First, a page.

Album Review: Wolftooth – “Blood & Iron” (Proto-Heavy Metal)

Written by Chrisy

Wolftooth – Blood and Iron

Release Date: December 3rd

Proto-Heavy Metal from Richmond, Illinois, USA

There’s a great deal of respect that comes in dealing with traditional Heavy Metal musicians. Fantasy themes run rampant with lyrical influences that pay homage to delving into the mystical and dangerous elements of mythology, lore, and legend. Focusing on things like magic, battle, and the lust for adventure, Wolftooth makes sure to touch on each and every tale they can with precision and creativity.

Formed in 2017, the likes of Terry McDaniel (Bass), Jeff Cole (Guitars), Johnny Harrod (Vocals, Drums), and Chris Sullivan (Vocals, Guitars) combine heavy metal influences like that of Black Sabbath and Judas Priest, with newer, more modernized sound to create one epic expression of musical story-telling in “Blood and Iron”.

“Ahab” starts our journey through the album with the tell-tale ring of a harbor-side bell providing ample warning before the traditional tone of heavy metal guitars, reminiscent of Blind Guardian, strike us. There’s no denying the musical inspirations in this band but, it’s an influence that has become beloved to both old and new fans across the world for more than four decades. Solid, clean vocals tell the story while doom-like guitars pull us along. It’s catchy, if not lyrically than musically and one cannot stop from head-banging along right off the first drop.

“Hellespont” is the second track that kicks us into high gear with ear-piercing guitars and steady drums. It’s gloomier, and heavier but, offers up no lack of energy as your head is placed in a trance, swaying along to every beat. The tale of the gilded King Xerxes is expressed in detailed lyrics that depict the perfect image of a man who demanded all kneel to one true King. Bloodshed, battle, massacre, and mercilessness are portrayed in skillful vocal high notes held for effect. There’s no need for fearsome drops or brutal breakdowns when the impact of this track is held in its vocal prowess; of course, that’s not to say it doesn’t feature a killer Priest-like solo near its end.

The album’s title track, “Blood & Iron” comes in at third but, surely makes an entrance. Civil War snares echo into the air before guitar strings are slung and we are carefully drawn into one of the most epic tracks this album has to offer. Doomy guitars carve us out like corpses on a pike while solid drums hold place. The doom-influences are highly evident in this track’s guitar work while new age, speed-drumming makes more than one appearance. It’s unfortunate that it’d often shadowed by the vocals and takes a bit of focus but it’s well worth taking a few listens to. Once the tune is left for full feature, it comes through in relentless glory, “for all he knows is Blood and Iron”.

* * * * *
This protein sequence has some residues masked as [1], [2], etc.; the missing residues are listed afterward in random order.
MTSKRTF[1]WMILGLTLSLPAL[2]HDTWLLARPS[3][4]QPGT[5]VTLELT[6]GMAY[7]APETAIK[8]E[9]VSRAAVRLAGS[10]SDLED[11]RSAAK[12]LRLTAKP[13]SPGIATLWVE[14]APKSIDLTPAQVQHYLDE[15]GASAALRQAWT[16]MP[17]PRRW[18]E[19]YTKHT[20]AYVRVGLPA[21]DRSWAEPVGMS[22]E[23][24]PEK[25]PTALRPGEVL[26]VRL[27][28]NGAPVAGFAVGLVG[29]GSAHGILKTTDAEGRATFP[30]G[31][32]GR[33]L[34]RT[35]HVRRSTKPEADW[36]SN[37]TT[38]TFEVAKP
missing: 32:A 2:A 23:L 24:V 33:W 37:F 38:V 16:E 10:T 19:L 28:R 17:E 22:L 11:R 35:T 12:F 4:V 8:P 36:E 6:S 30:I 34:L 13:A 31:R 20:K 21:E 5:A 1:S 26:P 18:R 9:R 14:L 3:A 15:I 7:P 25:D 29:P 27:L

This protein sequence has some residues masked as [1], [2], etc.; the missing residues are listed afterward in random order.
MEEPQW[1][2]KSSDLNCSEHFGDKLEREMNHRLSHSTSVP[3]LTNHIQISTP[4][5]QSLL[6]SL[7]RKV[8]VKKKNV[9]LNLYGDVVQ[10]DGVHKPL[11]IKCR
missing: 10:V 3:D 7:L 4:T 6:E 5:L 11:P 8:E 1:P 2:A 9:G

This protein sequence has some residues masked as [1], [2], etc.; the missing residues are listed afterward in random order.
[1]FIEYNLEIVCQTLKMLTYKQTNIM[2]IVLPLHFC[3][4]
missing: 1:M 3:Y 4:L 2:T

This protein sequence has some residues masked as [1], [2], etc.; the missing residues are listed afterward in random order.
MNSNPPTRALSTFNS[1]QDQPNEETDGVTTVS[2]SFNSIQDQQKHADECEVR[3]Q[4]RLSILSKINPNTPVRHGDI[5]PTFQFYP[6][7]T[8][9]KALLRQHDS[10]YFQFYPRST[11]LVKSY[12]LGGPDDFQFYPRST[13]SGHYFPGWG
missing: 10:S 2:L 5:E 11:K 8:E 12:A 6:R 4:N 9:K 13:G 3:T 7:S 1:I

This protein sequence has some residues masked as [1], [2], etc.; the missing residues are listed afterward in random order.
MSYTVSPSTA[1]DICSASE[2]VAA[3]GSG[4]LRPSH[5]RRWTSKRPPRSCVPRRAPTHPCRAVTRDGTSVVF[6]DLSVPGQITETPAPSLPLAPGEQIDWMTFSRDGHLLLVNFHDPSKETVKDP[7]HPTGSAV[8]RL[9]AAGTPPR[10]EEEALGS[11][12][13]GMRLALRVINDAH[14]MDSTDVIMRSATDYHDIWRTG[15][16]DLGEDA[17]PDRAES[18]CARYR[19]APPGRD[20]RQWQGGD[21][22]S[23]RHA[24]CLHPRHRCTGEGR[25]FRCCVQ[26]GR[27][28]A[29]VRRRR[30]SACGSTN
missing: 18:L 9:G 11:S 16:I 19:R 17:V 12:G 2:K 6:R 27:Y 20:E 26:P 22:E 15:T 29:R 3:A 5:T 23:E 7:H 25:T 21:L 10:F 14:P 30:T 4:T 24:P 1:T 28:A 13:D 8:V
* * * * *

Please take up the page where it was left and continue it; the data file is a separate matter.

“A King’s Land” smacks you in the face and demands attention. Before listening all the way through, I knew this would my favourite off the album, and I was right. The lyrics flow like water with the beat of the music and it’s utterly infectious. It’s the perfect blend of shredding and chorus with foot-tapping melody and head-banging drums. An excellent midway-placed track to keep momentum and create build up as the album seems to rise slowly but, with constant reassurance of its musical progression.

Without missing a beat, “Broken Sword” steps in, bringing in old-school heavy metal vibes but, holding thrash level guitar riffs at its helm. It’s steady and strong with great dedication to musical breakthrough without getting too out of control and losing synchronicity. A great track to just sit and appreciate, or put on while working on some long, put-off project that could use some attention.

“The Voyage” is traditional Viking lore with high, ear-pounding guitars before the heaviness of rowing oars carves its way into your mind through longing guitar chords. It’s a journey not only in song but, feeling, as each chord carefully strums another stroke forward. Back to familiar shores, or into the rising sun for yet another raid? You think you’re only along for the right but, that axe won’t wield itself.

“Winter White” is lighter, more traditional heavy metal and reminiscent of Sabbath’s “War Pigs” with its slow start but, hearty tune. With reach track running between 4-5 minutes on average, this album is meant for a journey, and not a simple destination.

Songs like “Garden of Herperides” and “The Mare” complete this album with heavier beats and steady, heart-pulsing guitars accompanied by thorough backing bass, and skillful drumming. They’re perfect compliments to a heavy metal album that holds all the traditional style of the classics while still featuring modernized sound.

The Bottom Line

Remember, their theme is adventure and this album is one you take up on a long path, and not a simple run to the grocery store. Never fear, however, it’s got some new age and grungy vibes to keep you surprised with every track. It’s heavy, with classic heavy metal vocals, guitars, and overall sound that’ll make the 80’s in you throw up the horns. Feeling nostalgic but don’t want to run Priest’s ‘Painkiller’ for a hundredth time? Give Wolftooth’s ‘Blood and Iron” a run.

Favourite Tracks: Broken Sword, The Voyage, A King’s Land

FFO: Witchskull, Grand Magus, and Bone Church

1 Comment

  1. Great album, but it wasn’t mastered very well. It sounds muffled. I wound up using the EQ in Audacity to fix the upper bands and then I exported the MP3s.

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